Debtors considering bankruptcy can file Chapter 13 on investment property. The Chapter 13 cram down provision allows debtors to retain collateral as long as they offer repayment of the secured claim or fair market value of the collateral in their repayment plan. If you have investment property, you should file Chapter 13 on investment property. The cram down provision has a threefold effect. First, it reduces the amount of the secured claim to the value of the property at the time the bankruptcy plan is confirmed. Second, it provides the debtor with more time to pay the loan. Third, it reduces the value of interest to the prime rate.

Use it to your advantage

If you have investment or rental property and you are considering bankruptcy, you should use the cram down provision to your advantage. You can reduce the investment or rental property mortgage with a cram down. All you need to do is keep the rental property under bankruptcy.

Filing for bankruptcy is a complex process. There are numerous forms to filled up and submitted. To avail of the Chapter 13 cram down provision, you must fill and submit the required forms. Even a small error can prevent you from availing the benefit of the cram down provision. Contact an experienced bankruptcy attorney. He or she can advise you on how to keep rental property under bankruptcy and reduce rental property mortgage with a cram down. You can cram down the debt by paying the current value of the security in full plus interest with the remaining balance paid as little as a penny for every dollar owed.

File Bankruptcy Before Using Retirement Funds

Using your retirement funds to prevent bankruptcy is not a wise idea. Do not exhaust your retirement funds before filing bankruptcy. Retirement accounts are exempt from bankruptcy.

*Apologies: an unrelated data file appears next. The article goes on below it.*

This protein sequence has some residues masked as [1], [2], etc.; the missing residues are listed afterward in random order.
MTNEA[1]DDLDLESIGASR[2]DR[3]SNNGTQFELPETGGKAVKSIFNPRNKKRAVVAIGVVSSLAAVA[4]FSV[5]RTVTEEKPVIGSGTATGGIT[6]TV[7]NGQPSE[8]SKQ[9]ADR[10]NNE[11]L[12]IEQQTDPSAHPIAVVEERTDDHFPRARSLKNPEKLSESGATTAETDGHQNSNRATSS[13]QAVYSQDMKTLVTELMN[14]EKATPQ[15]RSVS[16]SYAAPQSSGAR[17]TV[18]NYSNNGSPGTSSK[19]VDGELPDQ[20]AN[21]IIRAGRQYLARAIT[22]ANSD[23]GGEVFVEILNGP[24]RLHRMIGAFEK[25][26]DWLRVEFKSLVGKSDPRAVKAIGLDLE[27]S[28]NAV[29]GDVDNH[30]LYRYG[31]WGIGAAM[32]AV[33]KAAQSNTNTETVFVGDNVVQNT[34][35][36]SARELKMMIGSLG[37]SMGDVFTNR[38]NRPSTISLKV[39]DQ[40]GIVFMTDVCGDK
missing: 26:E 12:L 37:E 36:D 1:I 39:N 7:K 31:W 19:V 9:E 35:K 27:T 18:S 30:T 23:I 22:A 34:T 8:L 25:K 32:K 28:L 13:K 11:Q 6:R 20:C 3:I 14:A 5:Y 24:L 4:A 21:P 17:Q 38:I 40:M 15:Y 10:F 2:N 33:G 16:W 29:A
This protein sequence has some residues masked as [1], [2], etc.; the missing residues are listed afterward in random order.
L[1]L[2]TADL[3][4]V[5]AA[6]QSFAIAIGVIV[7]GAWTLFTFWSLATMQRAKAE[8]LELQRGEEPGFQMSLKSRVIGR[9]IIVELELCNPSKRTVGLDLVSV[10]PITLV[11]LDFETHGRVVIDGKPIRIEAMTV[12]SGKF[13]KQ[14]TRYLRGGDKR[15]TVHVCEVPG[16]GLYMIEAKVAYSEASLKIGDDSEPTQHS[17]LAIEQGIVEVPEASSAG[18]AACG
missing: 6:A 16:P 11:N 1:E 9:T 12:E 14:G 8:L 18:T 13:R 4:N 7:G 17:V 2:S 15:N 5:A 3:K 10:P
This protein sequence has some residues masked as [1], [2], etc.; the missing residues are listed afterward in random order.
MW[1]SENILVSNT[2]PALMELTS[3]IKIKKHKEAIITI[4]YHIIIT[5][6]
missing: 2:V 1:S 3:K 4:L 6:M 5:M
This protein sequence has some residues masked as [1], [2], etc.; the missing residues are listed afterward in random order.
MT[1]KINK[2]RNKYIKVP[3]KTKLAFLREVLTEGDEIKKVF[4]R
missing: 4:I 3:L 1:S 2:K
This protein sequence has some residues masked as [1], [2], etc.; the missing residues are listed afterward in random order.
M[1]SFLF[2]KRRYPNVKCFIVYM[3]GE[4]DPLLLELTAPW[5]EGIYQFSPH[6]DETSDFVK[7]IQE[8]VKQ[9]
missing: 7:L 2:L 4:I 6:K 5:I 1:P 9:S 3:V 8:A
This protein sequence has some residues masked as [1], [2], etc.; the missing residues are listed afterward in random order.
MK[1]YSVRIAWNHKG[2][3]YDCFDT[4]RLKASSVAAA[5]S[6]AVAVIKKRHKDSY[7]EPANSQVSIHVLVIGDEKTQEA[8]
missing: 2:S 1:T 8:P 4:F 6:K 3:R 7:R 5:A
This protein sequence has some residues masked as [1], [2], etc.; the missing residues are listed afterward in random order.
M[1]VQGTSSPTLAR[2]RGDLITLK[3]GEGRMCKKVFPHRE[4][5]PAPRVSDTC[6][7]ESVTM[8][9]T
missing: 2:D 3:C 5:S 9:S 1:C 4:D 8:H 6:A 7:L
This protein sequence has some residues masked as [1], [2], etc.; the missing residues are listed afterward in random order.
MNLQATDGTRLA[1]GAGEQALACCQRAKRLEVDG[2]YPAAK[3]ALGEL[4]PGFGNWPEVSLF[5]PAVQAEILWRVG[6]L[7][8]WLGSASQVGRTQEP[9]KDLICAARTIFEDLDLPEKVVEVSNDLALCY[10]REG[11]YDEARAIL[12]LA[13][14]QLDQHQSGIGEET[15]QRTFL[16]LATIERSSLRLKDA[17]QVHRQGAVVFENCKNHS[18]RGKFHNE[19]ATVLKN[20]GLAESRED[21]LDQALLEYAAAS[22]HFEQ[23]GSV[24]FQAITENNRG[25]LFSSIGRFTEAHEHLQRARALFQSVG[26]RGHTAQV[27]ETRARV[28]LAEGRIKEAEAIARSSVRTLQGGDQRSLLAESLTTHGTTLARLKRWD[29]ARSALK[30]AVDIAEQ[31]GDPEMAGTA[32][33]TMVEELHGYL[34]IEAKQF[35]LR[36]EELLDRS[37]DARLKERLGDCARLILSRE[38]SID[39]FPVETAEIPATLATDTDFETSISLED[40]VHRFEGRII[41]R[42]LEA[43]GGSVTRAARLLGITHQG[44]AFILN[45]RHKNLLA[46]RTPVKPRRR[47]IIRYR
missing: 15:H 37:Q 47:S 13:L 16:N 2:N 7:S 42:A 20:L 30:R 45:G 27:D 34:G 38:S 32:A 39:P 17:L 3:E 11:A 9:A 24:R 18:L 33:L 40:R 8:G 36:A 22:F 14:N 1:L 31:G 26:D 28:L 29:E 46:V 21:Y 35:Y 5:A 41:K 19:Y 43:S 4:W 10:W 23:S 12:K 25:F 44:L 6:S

Protection under law

The Employee Retirement Income Security Act of 1974 (ERISA) and the Bankruptcy Abuse Prevention and Consumer Protection Act of 2005 (BAPCPA) provide federal protection for retirement assets upon bankruptcy. However, there can be significant differences in protection based on the type of retirement account.

Retirement Assets

Your 401k is exempt from bankruptcy. Your IRA is protected by bankruptcy. However if before filing bankruptcy, you use your retirement funds as a collateral for any debt, the creditor can come after your retirement funds. Until 2005, whether a retirement asset was exempt from bankruptcy depended whether the retirement plan holding the assets was an ERISA or a non-ERISA retirement plan. For non-ERISA retirement plans, the level of protection was determined by the laws of the debtor’s state of residence, while the protection for ERISA plans was based on federal law.

Choosing the right chapter

Individual debtors generally file for bankruptcy under Chapter 7 or Chapter 13. Chapter 7 is a liquidation process wherein the debtor’s assets are liquidated by the bankruptcy trustee to pay off the creditors. In Chapter 13 the debtor makes payments according to the payment plan approved by the creditors. In Chapter 13 the debtors retain the possession of his or her assets. You should seek legal bankruptcy advice from an experienced bankruptcy attorney to determine which of the two chapters is better suited for you. A business can also file for bankruptcy protection under Chapter 7. However a Chapter 7 bankruptcy is more drastic than a Chapter 11. When a business files for bankruptcy under Chapter 7 a bankruptcy trustee appointed by the bankruptcy court will take over the assets of the business and liquidate them to pay of the creditors of the business. Most large business file for bankruptcy protection under Chapter 11. Chapter 11 bankruptcy is a form of reorganization. Once you file your bankruptcy petition under any chapter of the bankruptcy code, the stay prevents your creditors from contacting you or continuing any collection activity against you. The creditors cannot file a lawsuit to collect the debt once the automatic stay in is operation. Consult with an Utah experienced bankruptcy attorney. The attorney can review your circumstances and adviser you on the chapter most suited for you.